"You speak English and I speak Romanian."

Translation:Tu vorbești engleza și eu vorbesc româna.

June 1, 2017

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What is the function of using or not using "limba"?


I am confused as to whether it is "tu vorbești engleză/română" or "tu vorbești engleza/româna". And does including "limbă" in there affect the a/ă?


The standard variants are "Tu vorbești limba engleză" and "Tu vorbești engleza". In everyday speech, you are likely to hear people say "Tu vorbești engleză", but that is not literary.

You can use the form "engleză", i.e. without the article, in a sentence such as "Tu vorbești în engleză". This has a different meaning though; the difference is explained here: https://english.stackexchange.com/questions/218506/speak-english-vs-speak-in-english.


Thanks Lauren for the question and Lurch for answering, now I got!


Can you not drop "eu" and just say "vorbesc româna" for "I speak Romanian"? I was told you only need to say "eu" if emphasizing that 'I' speak Romanian.


Yes, but there are a few cases where including the pronoun adds clarity to the sentence. For example, "Vorbesc româna" could mean either "Eu vorbesc româna", "Ei vorbesc româna" or "Ele vorbesc româna".

About the Duolingo sentence "Tu vorbești engleza și eu vorbesc româna", here there is a contrast between you ("tu") and I ("eu"), so in this type of sentence the pronouns are included for emphasis and clarity.


I'm still curious as to why "limba" was not included in this sentence? Is limba always optional?


Yes-same here. Still get marked down for missing it out but duo does it all the time.


When do you choose voi and when tu? Can you always use both?


No. Voi is used to refer to more than one you (you all), or when being polite (someone you don't know well, or a large age difference upwards). Tu is used for an informal singular "you" (like your friend or your dog).


When being polite, you don't use "voi", you use "dumneavoastră". But the conjugation of accompanying verbs is indeed the same as for "voi".


Yes, pretty much, except when the context strongly suggests one over the other. (Note that all of this refers to the case where we're translating from the English "you" to Romanian.)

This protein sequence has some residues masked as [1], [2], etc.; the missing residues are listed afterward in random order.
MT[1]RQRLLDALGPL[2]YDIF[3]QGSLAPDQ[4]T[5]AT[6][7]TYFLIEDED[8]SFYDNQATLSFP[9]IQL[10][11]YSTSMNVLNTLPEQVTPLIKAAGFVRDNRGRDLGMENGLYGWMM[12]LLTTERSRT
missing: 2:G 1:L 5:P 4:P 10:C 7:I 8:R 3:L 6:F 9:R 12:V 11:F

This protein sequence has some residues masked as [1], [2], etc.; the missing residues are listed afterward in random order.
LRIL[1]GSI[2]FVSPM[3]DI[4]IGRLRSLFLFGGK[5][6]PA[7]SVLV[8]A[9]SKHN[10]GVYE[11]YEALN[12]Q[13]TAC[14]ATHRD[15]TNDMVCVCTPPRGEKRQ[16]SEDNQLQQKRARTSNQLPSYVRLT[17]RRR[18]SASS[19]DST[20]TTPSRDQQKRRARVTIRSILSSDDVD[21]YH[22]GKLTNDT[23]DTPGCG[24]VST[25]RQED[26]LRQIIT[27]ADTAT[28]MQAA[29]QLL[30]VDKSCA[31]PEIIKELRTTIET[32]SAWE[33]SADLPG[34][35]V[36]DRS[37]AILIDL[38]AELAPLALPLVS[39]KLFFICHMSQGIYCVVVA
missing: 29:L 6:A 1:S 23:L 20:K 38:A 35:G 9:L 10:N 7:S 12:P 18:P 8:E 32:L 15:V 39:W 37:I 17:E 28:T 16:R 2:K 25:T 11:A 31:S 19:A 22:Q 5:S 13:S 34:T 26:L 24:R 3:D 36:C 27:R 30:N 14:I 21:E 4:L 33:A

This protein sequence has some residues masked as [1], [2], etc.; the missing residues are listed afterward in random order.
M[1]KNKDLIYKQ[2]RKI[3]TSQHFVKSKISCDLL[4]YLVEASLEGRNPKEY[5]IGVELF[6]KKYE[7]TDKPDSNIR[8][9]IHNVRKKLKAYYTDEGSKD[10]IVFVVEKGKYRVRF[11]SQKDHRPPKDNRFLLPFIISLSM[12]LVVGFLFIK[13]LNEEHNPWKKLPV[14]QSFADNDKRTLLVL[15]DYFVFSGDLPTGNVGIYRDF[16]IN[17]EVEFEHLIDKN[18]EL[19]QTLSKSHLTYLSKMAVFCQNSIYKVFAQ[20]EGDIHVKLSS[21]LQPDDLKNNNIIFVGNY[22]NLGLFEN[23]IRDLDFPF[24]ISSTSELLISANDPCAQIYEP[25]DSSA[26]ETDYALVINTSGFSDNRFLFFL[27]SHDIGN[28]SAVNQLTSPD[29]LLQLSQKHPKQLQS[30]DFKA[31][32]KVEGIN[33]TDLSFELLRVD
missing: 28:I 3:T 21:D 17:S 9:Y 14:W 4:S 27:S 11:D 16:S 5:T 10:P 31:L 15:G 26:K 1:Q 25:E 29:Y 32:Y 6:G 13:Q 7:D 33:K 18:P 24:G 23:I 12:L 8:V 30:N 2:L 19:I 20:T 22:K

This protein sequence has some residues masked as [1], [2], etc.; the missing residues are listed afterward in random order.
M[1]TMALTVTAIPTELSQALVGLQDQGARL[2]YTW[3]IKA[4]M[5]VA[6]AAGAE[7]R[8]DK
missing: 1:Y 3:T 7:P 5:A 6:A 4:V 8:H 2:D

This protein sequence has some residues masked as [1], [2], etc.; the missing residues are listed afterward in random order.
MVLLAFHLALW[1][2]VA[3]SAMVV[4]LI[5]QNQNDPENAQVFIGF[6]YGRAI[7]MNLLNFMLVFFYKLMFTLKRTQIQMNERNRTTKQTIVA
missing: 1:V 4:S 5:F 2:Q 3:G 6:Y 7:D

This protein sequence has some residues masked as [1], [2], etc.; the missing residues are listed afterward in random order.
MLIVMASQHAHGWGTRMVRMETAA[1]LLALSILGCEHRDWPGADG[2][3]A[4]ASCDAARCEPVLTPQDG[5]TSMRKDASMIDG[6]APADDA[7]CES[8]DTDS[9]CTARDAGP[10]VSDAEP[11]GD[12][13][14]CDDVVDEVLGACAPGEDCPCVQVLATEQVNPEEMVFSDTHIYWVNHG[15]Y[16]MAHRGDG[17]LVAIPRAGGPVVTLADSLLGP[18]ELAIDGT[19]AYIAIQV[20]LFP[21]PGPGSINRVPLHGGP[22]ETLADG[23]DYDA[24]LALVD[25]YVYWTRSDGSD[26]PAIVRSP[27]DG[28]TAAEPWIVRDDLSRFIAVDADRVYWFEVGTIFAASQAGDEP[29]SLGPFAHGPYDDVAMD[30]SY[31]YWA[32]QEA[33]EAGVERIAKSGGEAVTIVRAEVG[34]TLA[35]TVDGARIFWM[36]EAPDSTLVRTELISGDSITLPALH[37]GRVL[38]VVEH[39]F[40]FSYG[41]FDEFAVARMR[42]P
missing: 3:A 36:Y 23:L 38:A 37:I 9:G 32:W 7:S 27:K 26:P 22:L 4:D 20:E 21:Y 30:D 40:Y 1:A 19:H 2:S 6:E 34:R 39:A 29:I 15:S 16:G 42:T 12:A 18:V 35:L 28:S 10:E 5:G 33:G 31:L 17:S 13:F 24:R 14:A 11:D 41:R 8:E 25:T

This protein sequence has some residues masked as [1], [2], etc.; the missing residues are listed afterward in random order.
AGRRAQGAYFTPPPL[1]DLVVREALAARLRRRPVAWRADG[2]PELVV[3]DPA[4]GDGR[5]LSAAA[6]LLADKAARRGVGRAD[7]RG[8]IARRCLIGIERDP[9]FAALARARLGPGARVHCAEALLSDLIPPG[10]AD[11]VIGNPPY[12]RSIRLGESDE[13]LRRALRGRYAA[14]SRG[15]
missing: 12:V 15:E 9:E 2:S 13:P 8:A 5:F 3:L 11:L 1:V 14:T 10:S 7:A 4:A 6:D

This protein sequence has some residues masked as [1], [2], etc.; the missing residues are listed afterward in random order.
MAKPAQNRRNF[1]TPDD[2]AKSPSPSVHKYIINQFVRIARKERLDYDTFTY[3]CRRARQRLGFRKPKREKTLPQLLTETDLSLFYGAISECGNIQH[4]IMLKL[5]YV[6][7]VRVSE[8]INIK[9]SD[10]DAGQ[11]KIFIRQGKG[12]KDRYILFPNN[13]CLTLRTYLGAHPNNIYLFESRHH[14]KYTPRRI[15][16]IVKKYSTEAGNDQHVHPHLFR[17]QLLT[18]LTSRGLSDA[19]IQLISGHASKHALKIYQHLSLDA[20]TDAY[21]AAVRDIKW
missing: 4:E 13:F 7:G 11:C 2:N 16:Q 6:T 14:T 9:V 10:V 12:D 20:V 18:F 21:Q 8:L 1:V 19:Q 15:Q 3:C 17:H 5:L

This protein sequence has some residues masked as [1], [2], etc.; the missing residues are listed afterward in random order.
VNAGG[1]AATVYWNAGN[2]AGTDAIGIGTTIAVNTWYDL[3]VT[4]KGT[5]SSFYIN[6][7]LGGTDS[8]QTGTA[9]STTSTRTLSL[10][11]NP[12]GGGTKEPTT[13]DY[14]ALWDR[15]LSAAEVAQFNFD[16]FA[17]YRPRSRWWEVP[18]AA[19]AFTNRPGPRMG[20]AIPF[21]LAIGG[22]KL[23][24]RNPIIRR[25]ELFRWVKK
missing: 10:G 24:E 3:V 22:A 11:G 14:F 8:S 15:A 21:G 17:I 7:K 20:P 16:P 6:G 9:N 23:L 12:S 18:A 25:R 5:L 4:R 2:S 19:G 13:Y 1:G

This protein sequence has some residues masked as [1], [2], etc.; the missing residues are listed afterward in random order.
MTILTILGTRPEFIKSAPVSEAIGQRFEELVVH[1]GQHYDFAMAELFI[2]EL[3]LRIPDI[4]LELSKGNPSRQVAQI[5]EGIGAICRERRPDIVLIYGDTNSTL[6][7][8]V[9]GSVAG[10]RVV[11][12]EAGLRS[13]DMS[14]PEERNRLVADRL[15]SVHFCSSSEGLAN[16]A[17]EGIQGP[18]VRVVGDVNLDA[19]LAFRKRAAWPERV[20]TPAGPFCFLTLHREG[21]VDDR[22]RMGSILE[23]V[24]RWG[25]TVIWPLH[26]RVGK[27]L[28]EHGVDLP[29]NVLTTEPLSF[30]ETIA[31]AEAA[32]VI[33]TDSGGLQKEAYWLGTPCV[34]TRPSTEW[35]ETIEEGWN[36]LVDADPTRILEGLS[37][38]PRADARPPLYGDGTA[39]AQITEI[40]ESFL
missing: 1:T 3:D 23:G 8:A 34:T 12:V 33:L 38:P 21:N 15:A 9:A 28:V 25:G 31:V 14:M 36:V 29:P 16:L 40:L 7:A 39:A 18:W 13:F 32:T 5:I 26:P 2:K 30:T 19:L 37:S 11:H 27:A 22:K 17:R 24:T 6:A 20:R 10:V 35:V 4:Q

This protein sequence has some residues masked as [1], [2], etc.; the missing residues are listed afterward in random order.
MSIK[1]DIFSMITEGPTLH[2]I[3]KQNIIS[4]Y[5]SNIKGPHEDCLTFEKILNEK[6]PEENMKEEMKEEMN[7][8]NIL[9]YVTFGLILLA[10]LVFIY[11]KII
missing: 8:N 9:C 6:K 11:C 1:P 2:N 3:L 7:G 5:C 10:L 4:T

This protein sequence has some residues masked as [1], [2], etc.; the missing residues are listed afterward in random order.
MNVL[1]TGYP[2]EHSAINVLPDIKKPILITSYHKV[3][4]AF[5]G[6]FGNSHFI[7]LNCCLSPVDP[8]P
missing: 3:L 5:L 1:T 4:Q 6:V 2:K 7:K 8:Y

Still no answer on the româna - română question.


I suspect one of them is "the Romanian" and would be used with "limba" and the other one is just "Romanian" and is used without limba. Difference between: "I speak Romanian" and "I speak the Romanian language".


They could have been MUCH more clear about this!!!


Da, aşa este, sunt român ;)


Română is pronounced wrongly. It is not 'TROMONA' !!


No one seems to want to explain the purpose of limba and when it should or shouldn't be used. Ive seen several people ask this question and it still hasn't been answered.


It is a matter of choice. One can say „Vorbesc limba română.”, „Vorbesc româna.”, or even „Vorbesc românește.” (using an adverb). I would literally translate "I speak Romanian." as „Vorbesc română.”/„Vorbesc românește.”, and "I speak the Romanian language." as „Vorbesc limba română”. Hope this helps!


When do we use limba anyways...?


why am i being told to mind the accents on a click-the-words exercise... i have no say in the matter.


I would also like to know the answer to Lauren189's and victorBeha1's questions. I find this confusing also. Multumesc!


huh! another language program told me to always put "limba" infront of saying languages! im a bit confused :o


Why do I need the "vorbesc" in "şi eu vorbesc româna" when I already used it before in "tu vorbeşti engleza" ? Why can't I say "Tu vorbeşti engleza şi eu româna" ?


I dont understand the difference of vorbesti, vorbesc and vorbeste... and i tapped under the word "You" and it said Voi and not Tu? Im confused...

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